Good news is not always what it seems. On the surface, October's new U.S. housing market sales numbers came in well above the forecast. But dig a little into the foundation of the report, and you'll find more than a few reasons to be skeptical.
But before we dig deeper, let's first take a look at the overall numbers. In October, sales of new single-family houses came in at a seasonally adjusted rate of 444,000, a whopping 25.4% increase month-over-month above the revised September rate of 354,000 and a 21.6% increase year-over-year. (Source: "New Residential Sales in October 2013," United State Census Bureau web site, December 4, 2013.)
Those are pretty solid numbers—at least, until you factor in the 20% margin of error on the numbers provided by the U.S. Census Bureau and Department of Housing and Urban Development.
On top of that, sales for June, July, August, and September were all revised lower. Sales were revised downward by 0.9% in June, 4.4% in July, 10% in August, and 6.6% in September.
It's also all about perspective. On one hand, you could champion the U.S. housing market recovery by noting that the 25.4% increase from September was the biggest one-month gain in more than 30 years! On the other hand, October's new U.S. housing market home starts number is tempered a little when you consider the September 2013 rate of 354,000 was the weakest reading since April 2012.
Still, you can't ignore the fact that new starts in the U.S. housing market are up month-over-month—but what's fueling the growth? It can't be a result of sustained jobs growth, as the unemployment rate is stuck around seven percent and wages are stagnant. But the fear of rising interest rates, that's another matter.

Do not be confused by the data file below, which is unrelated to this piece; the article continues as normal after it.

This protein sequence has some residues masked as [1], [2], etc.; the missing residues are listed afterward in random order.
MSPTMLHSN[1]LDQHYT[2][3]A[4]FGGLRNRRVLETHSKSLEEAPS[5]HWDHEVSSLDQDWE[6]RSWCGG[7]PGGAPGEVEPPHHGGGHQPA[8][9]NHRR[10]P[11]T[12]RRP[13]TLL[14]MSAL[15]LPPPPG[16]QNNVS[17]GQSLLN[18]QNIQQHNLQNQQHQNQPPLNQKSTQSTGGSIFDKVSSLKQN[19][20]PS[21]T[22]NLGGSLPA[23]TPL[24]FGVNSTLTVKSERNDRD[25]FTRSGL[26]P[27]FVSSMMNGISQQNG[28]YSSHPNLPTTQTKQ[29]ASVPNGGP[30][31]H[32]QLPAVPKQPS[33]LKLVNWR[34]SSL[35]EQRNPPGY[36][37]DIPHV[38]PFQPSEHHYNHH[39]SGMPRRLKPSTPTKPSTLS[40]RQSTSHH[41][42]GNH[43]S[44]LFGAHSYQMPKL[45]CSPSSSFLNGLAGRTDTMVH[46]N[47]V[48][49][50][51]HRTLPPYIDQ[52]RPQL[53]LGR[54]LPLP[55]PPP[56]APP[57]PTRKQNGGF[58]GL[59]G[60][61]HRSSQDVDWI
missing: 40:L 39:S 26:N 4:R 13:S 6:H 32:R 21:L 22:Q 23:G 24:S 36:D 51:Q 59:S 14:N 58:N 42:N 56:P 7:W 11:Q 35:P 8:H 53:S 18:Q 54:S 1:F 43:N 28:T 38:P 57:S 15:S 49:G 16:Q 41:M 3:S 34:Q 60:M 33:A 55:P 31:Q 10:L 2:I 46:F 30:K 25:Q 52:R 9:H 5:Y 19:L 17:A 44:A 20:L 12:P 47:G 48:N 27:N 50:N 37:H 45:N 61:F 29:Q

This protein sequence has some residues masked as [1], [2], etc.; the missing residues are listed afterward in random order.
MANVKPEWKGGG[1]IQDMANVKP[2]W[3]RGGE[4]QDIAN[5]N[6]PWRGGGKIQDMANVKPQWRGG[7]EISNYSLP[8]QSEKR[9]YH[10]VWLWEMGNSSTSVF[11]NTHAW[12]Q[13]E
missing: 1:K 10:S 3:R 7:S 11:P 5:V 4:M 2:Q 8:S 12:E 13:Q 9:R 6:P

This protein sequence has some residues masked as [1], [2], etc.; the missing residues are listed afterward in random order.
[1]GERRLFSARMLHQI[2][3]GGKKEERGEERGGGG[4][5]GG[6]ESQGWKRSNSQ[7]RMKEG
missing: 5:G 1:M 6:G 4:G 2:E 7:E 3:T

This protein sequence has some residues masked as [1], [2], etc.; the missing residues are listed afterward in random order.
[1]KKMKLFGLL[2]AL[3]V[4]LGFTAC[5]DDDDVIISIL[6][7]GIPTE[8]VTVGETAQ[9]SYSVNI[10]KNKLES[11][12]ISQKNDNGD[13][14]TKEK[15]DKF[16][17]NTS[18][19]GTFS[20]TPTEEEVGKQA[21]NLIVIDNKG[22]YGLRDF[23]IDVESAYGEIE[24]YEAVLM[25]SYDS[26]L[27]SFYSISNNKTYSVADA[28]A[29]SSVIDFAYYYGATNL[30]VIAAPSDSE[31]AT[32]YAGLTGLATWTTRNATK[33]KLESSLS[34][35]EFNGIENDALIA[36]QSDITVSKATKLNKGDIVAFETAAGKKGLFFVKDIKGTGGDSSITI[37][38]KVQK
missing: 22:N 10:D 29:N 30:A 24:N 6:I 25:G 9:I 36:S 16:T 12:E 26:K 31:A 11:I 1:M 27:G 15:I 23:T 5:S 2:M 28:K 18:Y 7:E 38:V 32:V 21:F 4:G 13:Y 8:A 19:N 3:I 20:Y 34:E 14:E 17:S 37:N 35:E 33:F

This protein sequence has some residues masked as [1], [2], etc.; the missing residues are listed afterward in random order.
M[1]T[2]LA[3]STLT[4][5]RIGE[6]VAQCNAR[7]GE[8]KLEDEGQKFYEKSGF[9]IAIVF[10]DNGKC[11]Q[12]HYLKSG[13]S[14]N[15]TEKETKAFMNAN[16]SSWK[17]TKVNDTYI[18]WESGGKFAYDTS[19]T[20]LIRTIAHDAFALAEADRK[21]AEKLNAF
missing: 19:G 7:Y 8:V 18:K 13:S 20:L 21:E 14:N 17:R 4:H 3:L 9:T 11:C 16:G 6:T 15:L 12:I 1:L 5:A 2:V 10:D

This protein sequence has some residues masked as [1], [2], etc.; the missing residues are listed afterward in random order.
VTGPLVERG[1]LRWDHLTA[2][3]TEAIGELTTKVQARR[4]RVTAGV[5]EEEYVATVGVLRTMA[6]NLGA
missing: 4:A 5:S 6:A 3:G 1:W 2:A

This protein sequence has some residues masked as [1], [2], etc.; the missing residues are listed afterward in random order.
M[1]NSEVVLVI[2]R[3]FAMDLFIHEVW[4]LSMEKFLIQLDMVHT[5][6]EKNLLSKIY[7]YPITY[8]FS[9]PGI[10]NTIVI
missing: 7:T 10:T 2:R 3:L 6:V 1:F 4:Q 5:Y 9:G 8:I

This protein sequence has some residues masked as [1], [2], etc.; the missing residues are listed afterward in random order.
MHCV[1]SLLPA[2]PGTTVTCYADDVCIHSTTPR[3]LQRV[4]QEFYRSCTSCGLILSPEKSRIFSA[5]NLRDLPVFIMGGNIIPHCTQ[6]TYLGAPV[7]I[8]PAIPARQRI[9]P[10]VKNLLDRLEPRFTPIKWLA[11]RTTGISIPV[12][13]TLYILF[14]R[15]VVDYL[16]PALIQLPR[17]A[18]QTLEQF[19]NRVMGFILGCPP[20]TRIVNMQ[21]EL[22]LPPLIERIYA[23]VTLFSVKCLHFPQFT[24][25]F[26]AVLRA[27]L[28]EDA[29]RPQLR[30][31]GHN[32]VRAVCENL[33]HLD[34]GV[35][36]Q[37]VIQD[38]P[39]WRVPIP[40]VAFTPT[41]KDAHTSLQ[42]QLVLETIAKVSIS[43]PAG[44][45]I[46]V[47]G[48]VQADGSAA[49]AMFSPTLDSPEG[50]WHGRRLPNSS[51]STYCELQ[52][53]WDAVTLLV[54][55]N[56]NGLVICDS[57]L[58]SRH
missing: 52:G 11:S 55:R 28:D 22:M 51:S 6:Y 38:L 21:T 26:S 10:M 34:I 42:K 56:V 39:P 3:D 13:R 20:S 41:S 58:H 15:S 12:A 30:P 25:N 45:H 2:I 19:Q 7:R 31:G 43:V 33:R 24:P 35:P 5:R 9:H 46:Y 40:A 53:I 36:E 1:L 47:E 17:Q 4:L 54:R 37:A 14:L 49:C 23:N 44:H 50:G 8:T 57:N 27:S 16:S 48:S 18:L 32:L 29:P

Mortgage rates have jumped significantly over the last week or so on positive manufacturing data. Despite the federal funds rate being kept near historic lows, mortgage rates are on the increase. Last week, the average rate on the 30-year fixed conforming loan was 4.51%; this week, it's at 4.62%. If stronger-than-expected economic data comes out in the coming days, interest rates could climb even higher.
Few things can motivate a potential home buyer to jump onto the property ladder than the chance to secure a low interest rate out of fear that it might rise. Unfortunately, in a tight market, buyers could end up overpaying just to lock in at a low rate.
It will be interesting to see the November results in light of the fact that the Mortgage Bankers Association said that its seasonally adjusted index of mortgage application activity (home purchase and refinancing) dropped 12.8% in the last week of November, marking the fifth straight weekly drop. (Source: Lopez, L., "U.S. mortgage applications slide for fifth straight week: MBA," Reuters web site, December 4, 2013.)
If you're a U.S. housing market bull, you could consider residential construction companies like Hovnanian Enterprises Inc. (NYSE/HOV), Toll Brothers, Inc. (NYSE/TOL), and Beazer Homes USA, Inc. (NYSE/BZH).
U.S. housing market bears might want to consider researching exchange-traded funds (ETFs) that short the U.S. housing market, including ProShares Short Real Estate (NYSEArca/REK), ProShares UltraShort Real Estate (NYSEArca/SRS), and Direxion Daily Real Estate Bear 3X Shares (NYSEArca/DRV).
As usual, the new U.S. housing market numbers mean different things to different people. If you're a bull, its full steam ahead; if you're a bear, housing portends ongoing weakness. No matter how you look at it, both takes present investors with a number of investing options.